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Are Ghettos Good or Bad? Evidence from U.S. Internal Migration

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  • Zhang, Junfu

    ()
    (Clark University)

  • Zheng, Liang

    ()
    (Central University of Finance and Economics)

Abstract

It is difficult to determine whether ghettos are good or bad, partly because racial segregation may have some effects that are unobservable. To overcome this challenge, we present a migration choice model that allows for estimating the overall effects of racial segregation. The key idea underlying our empirical approach is that if segregation indeed has a negative overall effect, migrants should be willing to give up some earnings to avoid living in segregated cities. Using decennial census data from 1980 to 2000, we provide new evidence that ghettos are bad. It is shown that both black and white migrants prefer to live in less segregated cities. For example, for a one-percentage-point reduction in the dissimilarity index, the estimated marginal willingness to pay of blacks is $436 (in 1999 dollars) in 2000. Among whites, this marginal willingness to pay is $301.

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Bibliographic Info

Paper provided by Institute for the Study of Labor (IZA) in its series IZA Discussion Papers with number 8093.

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Length: 38 pages
Date of creation: Apr 2014
Date of revision:
Handle: RePEc:iza:izadps:dp8093

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Keywords: residential segregation; internal migration; discrete choice model;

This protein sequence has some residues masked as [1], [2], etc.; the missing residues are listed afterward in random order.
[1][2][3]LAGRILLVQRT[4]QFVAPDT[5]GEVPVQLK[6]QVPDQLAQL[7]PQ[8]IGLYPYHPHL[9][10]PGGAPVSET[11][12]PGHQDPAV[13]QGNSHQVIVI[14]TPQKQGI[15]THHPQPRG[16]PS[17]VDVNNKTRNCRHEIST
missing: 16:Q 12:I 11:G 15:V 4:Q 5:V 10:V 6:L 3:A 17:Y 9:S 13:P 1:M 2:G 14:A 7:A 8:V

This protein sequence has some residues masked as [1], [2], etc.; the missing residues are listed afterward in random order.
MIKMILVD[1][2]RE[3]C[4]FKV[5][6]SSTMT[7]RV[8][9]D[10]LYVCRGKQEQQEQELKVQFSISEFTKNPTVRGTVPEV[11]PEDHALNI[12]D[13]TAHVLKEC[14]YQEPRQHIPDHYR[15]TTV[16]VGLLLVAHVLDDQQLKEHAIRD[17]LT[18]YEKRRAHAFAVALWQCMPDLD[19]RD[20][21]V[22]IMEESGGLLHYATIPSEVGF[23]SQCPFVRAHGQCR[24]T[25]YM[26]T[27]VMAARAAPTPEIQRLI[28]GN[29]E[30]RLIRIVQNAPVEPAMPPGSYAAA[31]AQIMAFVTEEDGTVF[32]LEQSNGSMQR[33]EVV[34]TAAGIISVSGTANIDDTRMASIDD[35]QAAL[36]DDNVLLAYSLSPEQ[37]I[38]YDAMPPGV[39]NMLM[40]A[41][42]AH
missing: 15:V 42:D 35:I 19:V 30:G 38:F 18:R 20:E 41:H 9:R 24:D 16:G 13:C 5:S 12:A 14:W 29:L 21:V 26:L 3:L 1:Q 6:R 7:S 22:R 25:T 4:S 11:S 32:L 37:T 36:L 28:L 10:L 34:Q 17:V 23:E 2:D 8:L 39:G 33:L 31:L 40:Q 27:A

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  1. Gordon Dahl, 1997. "Mobility and the Returns to Education: Testing A Roy Model With Multiple Markets," Working Papers 760, Princeton University, Department of Economics, Industrial Relations Section..
  2. Steven T. Berry, 1994. "Estimating Discrete-Choice Models of Product Differentiation," RAND Journal of Economics, The RAND Corporation, vol. 25(2), pages 242-262, Summer.
  3. Fernando Ferreira, 2008. "You Can Take it With You: Proposition 13 Tax Benefits, Residential Mobility, and Willingness to Pay for Housing Amenities," Working Papers 08-15, Center for Economic Studies, U.S. Census Bureau.
  4. Zhang, Junfu, 2009. "Tipping and Residential Segregation: A Unified Schelling Model," IZA Discussion Papers 4413, Institute for the Study of Labor (IZA).
  5. Timothy J. Bartik, 2008. "Measuring the Benefits of Amenity Improvements in Hedonic Price Models," Book chapters authored by Upjohn Institute researchers, in: Richard E. Just & Darrell L. Hueth & Andrew Schmitz (ed.), Applied Welfare Economics, pages 643-654 W.E. Upjohn Institute for Employment Research.
  6. Epple, Dennis & Zelenitz, Allan, 1981. "The Implications of Competition among Jurisdictions: Does Tiebout Need Politics?," Journal of Political Economy, University of Chicago Press, vol. 89(6), pages 1197-1217, December.
  7. Roback, Jennifer, 1982. "Wages, Rents, and the Quality of Life," Journal of Political Economy, University of Chicago Press, vol. 90(6), pages 1257-78, December.
  8. Caroline M. Hoxby, 2000. "Does Competition among Public Schools Benefit Students and Taxpayers?," American Economic Review, American Economic Association, vol. 90(5), pages 1209-1238, December.
  9. Patrick Bayer & Fernando Ferreira & Robert McMillan, 2007. "A Unified Framework for Measuring Preferences for Schools and Neighborhoods," NBER Working Papers 13236, National Bureau of Economic Research, Inc.
  10. Weinberg, Bruce A., 2000. "Black Residential Centralization and the Spatial Mismatch Hypothesis," Journal of Urban Economics, Elsevier, vol. 48(1), pages 110-134, July.
  11. Patrick Bayer & Nathaniel Keohane & Christopher Timmins, 2006. "Migration and Hedonic Valuation: The Case of Air Quality," NBER Working Papers 12106, National Bureau of Economic Research, Inc.
  12. Maisy Wong, 2013. "Estimating Ethnic Preferences Using Ethnic Housing Quotas in Singapore," Review of Economic Studies, Oxford University Press, vol. 80(3), pages 1178-1214.
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